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A recent report measuring the extent to which U.S. consumers adhere to the Dietary Guidelines for Americans with their food-at-home purchases, as well as the impact of selected demographic and market factors on food purchase healthfulness, has found that Americans have a long way to go in terms of picking stores’ most nutritious items.
According to “Assessing the Healthfulness of Consumers’ Grocery Purchases” by Richard Volpe and Abigail Okrent, few households meet the guidelines when food shopping, as consumers buy too few fruits, vegetables and whole grains, and too many refined grains, fats and added sugars.
Additional findings included:
- The healthfulness of the average consumer food shopping basket didn’t improve noticeably between 1998 and 2006. Although households moved from refined grains toward whole grains, they allocate less of their food budgets to fruits and vegetables and more toward processed and packaged foods.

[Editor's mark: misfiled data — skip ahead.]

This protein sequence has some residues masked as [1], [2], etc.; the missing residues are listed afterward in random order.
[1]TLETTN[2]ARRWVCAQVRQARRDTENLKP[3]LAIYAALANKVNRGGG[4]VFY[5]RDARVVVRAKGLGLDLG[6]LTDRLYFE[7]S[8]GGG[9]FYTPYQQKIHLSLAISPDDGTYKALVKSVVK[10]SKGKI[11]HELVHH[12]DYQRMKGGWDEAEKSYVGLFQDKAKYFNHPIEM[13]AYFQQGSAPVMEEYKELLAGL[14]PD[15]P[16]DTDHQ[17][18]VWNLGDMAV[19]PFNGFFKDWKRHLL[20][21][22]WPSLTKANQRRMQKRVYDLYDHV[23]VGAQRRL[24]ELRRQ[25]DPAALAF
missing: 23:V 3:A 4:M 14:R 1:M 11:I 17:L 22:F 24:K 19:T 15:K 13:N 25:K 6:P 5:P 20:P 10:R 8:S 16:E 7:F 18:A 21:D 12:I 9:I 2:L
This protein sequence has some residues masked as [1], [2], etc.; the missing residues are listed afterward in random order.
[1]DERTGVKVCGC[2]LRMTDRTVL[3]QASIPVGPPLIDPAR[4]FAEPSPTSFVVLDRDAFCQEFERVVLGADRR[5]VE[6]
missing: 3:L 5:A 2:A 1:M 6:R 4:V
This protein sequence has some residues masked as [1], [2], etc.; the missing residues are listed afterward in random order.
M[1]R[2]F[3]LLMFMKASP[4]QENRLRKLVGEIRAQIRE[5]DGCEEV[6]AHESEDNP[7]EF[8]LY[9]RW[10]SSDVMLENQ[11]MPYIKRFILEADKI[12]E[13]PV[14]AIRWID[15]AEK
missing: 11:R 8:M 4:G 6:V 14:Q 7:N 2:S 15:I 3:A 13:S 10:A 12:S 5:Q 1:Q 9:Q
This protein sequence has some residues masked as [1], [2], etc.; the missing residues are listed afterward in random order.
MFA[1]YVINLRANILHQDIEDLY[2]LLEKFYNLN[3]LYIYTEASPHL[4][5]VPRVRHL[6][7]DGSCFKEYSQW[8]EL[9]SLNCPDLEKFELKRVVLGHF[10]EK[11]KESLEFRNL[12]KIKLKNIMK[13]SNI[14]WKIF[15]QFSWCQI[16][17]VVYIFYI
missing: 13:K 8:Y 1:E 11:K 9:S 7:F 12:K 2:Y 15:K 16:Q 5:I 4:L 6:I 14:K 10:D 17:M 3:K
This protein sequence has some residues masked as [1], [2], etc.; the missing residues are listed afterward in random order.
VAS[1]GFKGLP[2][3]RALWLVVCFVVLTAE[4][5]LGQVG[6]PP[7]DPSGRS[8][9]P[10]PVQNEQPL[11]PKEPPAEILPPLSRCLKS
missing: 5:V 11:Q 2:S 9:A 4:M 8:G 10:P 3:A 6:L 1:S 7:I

- Food purchase behavior varies across some demographic and market segments, but all subgroups fall short of meeting the guidelines.
- Consumers in the Northeast and West typically purchase more healthful food than consumers in the Midwest or South.
- Higher-income shoppers, on average, buy slightly more healthful food than lower-income shoppers do.
- Whites and Asians usually purchase more healthful foods than Blacks and other non-Asian minorities do.
- Market concentration, defined by the number and size of retailers within a market, has a small negative effect on the healthfulness of consumers’ food purchases.
The study, which is available in its entirety online through the U.S. Department of Agriculture’s Economic Research Service, employs self-reported purchase data from the Nielsen Homescan database for the years 1998 through 2006.